Upon ascertaining these facts and consulting with General Wessells, who was present, he advised me to retire, as I was unsupported by infantry or artillery, and would be liable to be cut off by advancing, and my command fired on by the enemy's infantry under cover of the woods, without the power of making an effectual resistance.
I sent Major Clendenin to the gunboat on the river with a request to throw a few shells in the woods, where the enemy was plainly visible; but he could not get on board, and did not know the private signals, and the boat would not send on shore to communicate with him; consequently I returned to camp with the command, after examining all the houses and ground, so far as we advanced, for stragglers or wounded, but found none.
Lieutenant-Colonel Eighth Illinois Cavalry.
Colonel J. F. FARNSWORTH,
Eight Illinois Cavalry.
JULY 5-7, 1862. -Operations against Union shipping, James River, Va.
Numbers 1. -Colonel Stephen D. Lee, C. S. Artillery.
Numbers 2. -Captain C. W. Squires, First Company Washington Artillery.
Numbers 1. Report of Colonel Stephen D. Lee,
C. S. Artillery.
CAMP DISCIPLINE, VA., July 20, 1862.
CAPTAIN: By direction of the general commanding I have the honor to report that, by his direction, on the night of the 5th and 6th instant I proceeded to the banks of James River, above Charles City Court-House, with Squires' battery (Washington Artillery, of Louisiana), and a riffled piece of Pelham's battery (Horse Artillery), and about 2 a. m. on the 6th opened fire on one of the enemy's transports, carrying supplies to McClellan's army, some 4 miles above the point where we were. On opening the fire the boat immediately put out her lights. She was struck several times and considerably injured, but succeed in passing the battery.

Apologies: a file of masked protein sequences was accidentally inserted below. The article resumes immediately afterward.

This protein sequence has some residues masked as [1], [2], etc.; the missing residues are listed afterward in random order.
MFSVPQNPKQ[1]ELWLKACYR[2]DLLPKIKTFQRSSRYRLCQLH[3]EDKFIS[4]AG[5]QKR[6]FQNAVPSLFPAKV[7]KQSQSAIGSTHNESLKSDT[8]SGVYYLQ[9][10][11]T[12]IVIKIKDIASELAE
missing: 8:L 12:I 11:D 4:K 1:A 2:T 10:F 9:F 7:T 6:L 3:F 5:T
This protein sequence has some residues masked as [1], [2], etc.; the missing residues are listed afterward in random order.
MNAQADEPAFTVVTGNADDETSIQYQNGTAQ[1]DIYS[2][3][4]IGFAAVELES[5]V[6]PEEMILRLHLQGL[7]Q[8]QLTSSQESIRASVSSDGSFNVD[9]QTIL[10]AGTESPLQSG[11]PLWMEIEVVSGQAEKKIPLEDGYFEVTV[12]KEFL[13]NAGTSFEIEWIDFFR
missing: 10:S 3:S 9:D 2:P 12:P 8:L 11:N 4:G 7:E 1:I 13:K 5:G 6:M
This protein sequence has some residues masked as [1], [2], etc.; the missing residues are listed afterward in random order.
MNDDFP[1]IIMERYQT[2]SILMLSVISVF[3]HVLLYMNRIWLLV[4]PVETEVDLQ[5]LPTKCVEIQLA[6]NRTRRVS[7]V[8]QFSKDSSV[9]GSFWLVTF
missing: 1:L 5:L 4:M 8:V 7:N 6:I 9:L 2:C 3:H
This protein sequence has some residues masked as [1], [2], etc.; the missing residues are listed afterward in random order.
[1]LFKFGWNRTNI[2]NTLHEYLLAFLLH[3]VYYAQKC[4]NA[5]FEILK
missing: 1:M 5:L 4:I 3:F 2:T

On the night of the 6th instant the same guns, accompanied by a section of Rogers' battery, proceeded to a point known as Wyanoke, on the banks of the James, some 4 miles below Charles City Court-House, and about 7 o'clock in the morning of the 7th opened on a transport, and after some twenty shots made her turn back, throwing overboard part of her cargo to facilitate her escape. Several gunboats of the enemy immediately came to our vicinity and commenced shelling the woods and fields, but without damage. About midday I sent a section of Squires' battery some 5 miles lower down the river, under Lieutenant Galbraith. He opened on two transports towed by a tug. He drove the tug down the river and the crews from the transports, sinking one of the transports and severely injuring the other. The crews took to their small boats and made their escape to the opposite band of the